We were fortunate in Stamford to meet with Ella afterwards, in herdressing room. My mom brought up names and experiences from the past,but she said she couldn't remember, yet, through those heavy glasses, sheheld out her hands to me, which I grabbed, and I remember her saying'Umm...young, soft hands. It makes me so happy that young peopleremember me and want to come to see me... I'm very touched". I neverforgot that, and I'll never forget her.
Just visited your page on Ella. Boy, did you hit the nail on the head! I'm sitting here with tears in my eyes. I miss this woman I never knew.
A couple of weeks ago, my boyfriend borrowed an Ella cd from the library -- the Harold Arlen Songbook, Vol 1. I couldn't believe my ears. Every song was such a treasure, every one better than the next. I am an amateur singer -- I've sung in church, in a vocal group, for weddings -- and her talent makes my jaw drop. Because I can sing a little bit, it makes me appreciate all the more what she was capable of doing.
I couldn't listen to that cd enough. Unfortunately, it had to go back to the library. One day, I'll have my own copy!
I used to think I lived a life with no regrets. That's no longer true. When I was a teenager in Pittsburgh, a boy took me to the Jazz Fest concert where Ella was performing. We left early, unimpressed by her. I think it was sheer ignorance. I would so love to go back in time and smack me across the face, and tell the younger me that I was in the presence of greatness, pay attention! Stupid, stupid youth. Well, at least we have a lot of her music, even if we no longer have her.
Thanks for a great page. It's nice to know that there are others out there who feel the same way!
Camp Hill PA
This may be the oldest Ella story you get.
In the late 50s and early 60s, I was a troubled teen searching for my own identity. I played Ella's 33-1/3 LPs over and over. They gave me such comfort. I sang along with her, learning al the words from A Train to I've Got the World on a String. My one wish in life was to meet her. Sadly, it never happened. I did see her live once in Houston, Tx. She was elegant, moving and sensational. She moved forward toward all of us in the front seats and whispered, "I'd appreciate it if all you smokers out there would put out your cigarettes, then I can sing so much sweeter to you." Everyone in sight put out their smokes and gave her their undivided attention. She smiled and said, thank you so much. Then she continued, singing her heart out. Whenever I hear an Ella tune, I melt. She was indeed the first lady of song, my inspiration, my soul survivor. I miss her, but still continue to get so much comfort from her music. From the time I was nine years old until the present age of 57, no one has affected me more. If you'd like a copy of a poem I wrote as a tribute to her, let me know. Thank you so much for allowing me to express my deepest feelings for this tremendous, talented lady.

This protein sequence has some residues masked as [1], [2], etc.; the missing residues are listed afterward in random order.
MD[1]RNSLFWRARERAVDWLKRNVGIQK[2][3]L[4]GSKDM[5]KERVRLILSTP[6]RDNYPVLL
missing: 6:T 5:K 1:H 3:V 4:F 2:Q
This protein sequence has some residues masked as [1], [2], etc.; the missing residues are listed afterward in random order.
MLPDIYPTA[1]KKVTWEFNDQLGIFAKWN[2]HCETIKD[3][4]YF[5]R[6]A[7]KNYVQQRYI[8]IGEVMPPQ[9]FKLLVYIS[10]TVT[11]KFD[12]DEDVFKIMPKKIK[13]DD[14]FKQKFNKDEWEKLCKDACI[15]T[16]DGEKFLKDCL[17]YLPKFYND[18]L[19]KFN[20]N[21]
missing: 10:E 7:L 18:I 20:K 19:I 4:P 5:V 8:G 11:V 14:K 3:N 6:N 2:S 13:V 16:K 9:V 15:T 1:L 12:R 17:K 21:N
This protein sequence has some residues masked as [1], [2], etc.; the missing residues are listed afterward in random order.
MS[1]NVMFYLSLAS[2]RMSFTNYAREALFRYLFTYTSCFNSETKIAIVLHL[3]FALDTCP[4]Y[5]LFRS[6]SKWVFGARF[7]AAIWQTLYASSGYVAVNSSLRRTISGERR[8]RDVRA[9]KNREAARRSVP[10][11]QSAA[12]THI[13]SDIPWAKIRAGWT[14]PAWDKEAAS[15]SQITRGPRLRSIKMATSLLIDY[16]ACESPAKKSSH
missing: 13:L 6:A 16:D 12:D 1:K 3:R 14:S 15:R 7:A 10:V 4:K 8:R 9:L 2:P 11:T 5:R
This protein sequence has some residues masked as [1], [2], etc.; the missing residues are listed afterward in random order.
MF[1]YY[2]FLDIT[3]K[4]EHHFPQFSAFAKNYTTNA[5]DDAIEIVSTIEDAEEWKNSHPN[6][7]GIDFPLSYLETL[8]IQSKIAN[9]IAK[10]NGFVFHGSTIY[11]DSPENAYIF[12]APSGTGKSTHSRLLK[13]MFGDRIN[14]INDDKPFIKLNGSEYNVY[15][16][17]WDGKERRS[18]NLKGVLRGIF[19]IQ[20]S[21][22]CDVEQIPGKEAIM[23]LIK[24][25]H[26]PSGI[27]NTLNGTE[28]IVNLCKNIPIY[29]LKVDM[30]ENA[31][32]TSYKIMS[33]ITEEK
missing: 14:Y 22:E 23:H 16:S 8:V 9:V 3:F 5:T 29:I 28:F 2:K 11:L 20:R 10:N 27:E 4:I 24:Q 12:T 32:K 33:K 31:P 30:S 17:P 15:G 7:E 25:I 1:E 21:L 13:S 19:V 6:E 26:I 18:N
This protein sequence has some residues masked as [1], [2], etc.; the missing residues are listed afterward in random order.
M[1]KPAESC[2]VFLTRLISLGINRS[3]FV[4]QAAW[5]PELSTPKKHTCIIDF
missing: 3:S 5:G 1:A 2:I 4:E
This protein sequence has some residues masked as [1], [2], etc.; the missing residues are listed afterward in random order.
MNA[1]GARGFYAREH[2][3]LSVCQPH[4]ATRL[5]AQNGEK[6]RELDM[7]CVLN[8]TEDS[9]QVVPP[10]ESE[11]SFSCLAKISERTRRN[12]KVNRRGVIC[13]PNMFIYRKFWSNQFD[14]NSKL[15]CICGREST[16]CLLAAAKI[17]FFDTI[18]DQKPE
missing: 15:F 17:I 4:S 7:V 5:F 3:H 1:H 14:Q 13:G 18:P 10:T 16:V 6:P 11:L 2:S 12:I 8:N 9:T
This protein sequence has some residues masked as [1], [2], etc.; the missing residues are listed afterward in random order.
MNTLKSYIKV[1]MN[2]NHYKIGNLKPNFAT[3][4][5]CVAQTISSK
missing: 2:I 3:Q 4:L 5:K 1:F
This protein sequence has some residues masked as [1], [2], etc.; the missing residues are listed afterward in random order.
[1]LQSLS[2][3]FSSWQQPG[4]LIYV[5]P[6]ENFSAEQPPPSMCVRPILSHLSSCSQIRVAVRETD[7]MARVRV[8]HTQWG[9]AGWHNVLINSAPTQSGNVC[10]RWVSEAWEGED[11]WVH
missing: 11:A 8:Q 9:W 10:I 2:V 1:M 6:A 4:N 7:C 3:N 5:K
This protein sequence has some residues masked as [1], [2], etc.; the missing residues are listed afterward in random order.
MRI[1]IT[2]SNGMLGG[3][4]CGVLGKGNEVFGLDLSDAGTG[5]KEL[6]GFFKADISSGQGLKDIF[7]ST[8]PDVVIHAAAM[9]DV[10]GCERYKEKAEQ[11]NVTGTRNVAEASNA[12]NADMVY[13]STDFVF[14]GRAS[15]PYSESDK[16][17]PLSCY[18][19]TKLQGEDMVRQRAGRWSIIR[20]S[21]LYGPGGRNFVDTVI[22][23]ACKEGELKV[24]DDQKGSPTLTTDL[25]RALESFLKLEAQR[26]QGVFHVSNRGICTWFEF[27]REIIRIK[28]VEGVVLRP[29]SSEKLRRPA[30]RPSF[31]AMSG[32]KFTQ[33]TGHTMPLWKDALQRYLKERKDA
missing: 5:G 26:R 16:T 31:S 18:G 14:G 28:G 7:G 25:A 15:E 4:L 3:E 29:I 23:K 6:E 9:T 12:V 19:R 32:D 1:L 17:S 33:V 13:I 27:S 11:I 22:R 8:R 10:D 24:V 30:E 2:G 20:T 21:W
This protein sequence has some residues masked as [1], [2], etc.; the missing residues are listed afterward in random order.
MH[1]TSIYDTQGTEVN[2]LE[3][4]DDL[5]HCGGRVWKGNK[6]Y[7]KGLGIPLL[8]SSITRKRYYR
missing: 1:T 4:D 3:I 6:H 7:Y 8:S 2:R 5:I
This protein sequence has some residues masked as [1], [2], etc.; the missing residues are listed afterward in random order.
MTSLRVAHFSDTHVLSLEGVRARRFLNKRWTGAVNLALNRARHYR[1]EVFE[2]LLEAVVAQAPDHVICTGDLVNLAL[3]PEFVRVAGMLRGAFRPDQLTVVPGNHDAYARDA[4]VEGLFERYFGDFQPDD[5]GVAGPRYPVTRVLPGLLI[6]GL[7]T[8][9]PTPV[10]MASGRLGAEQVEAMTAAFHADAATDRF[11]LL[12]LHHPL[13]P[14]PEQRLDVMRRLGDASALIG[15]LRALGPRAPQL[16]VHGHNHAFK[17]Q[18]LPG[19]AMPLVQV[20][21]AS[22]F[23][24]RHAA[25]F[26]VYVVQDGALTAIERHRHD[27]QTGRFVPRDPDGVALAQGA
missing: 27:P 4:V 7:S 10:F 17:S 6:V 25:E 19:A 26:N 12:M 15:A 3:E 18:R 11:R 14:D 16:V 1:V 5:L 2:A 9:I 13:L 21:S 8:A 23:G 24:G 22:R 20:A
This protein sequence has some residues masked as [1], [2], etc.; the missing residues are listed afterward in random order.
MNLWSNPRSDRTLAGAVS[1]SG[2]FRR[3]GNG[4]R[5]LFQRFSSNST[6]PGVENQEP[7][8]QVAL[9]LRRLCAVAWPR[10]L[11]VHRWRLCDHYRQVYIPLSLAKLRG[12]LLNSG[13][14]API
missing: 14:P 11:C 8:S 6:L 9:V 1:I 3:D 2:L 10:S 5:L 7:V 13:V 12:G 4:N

I just wanted to remark on your wonderful website about Ella. I just love her! I sing her songs to my four month old until he becomes old enough to finally tell me to give it up and just let him hear the CD instead! Keep up the good work!
I just wanted to drop a line to let you know how much I enjoyed your website honoring the greatest singer of all time Miss Ella Fitzgerald. I too stumbled on to her voice by accident while I was listening to the radio in my car. I fell in love with it the first time I heard it. I made sure to wait to hear who the artist was who sang that last song. And if I remember correctly I believe the song was "My Funny Valentine". Anyway, I rushed to the store and also picked up the Cole Porter songbook volume one and volume two. I don't think I stopped playing those 2 records for about a month. I just couldn't get enough of that beautiful voice and I still can't get enough of that voice. A day doesn't go by where I have play something of hers whether I am in the car, at home or at work. Well, that's my story I hope you enjoyed it. As for the appearance of Ella on the Carol Burnett show, there is a small clip on the 25th Annivesary Reunion of the original cast of the show. She is singing a duet with Carol. I believe it was the Burt Bacharach song "I'll Never Fall In Love Again". If you can find a copy of that it may be worth checking out. And again, I must commend you on an excellent job putting this website together. I bet if she were still around to see this she would enjoy it just as much as I have. Take Care.
Your Fellow Ella Fan-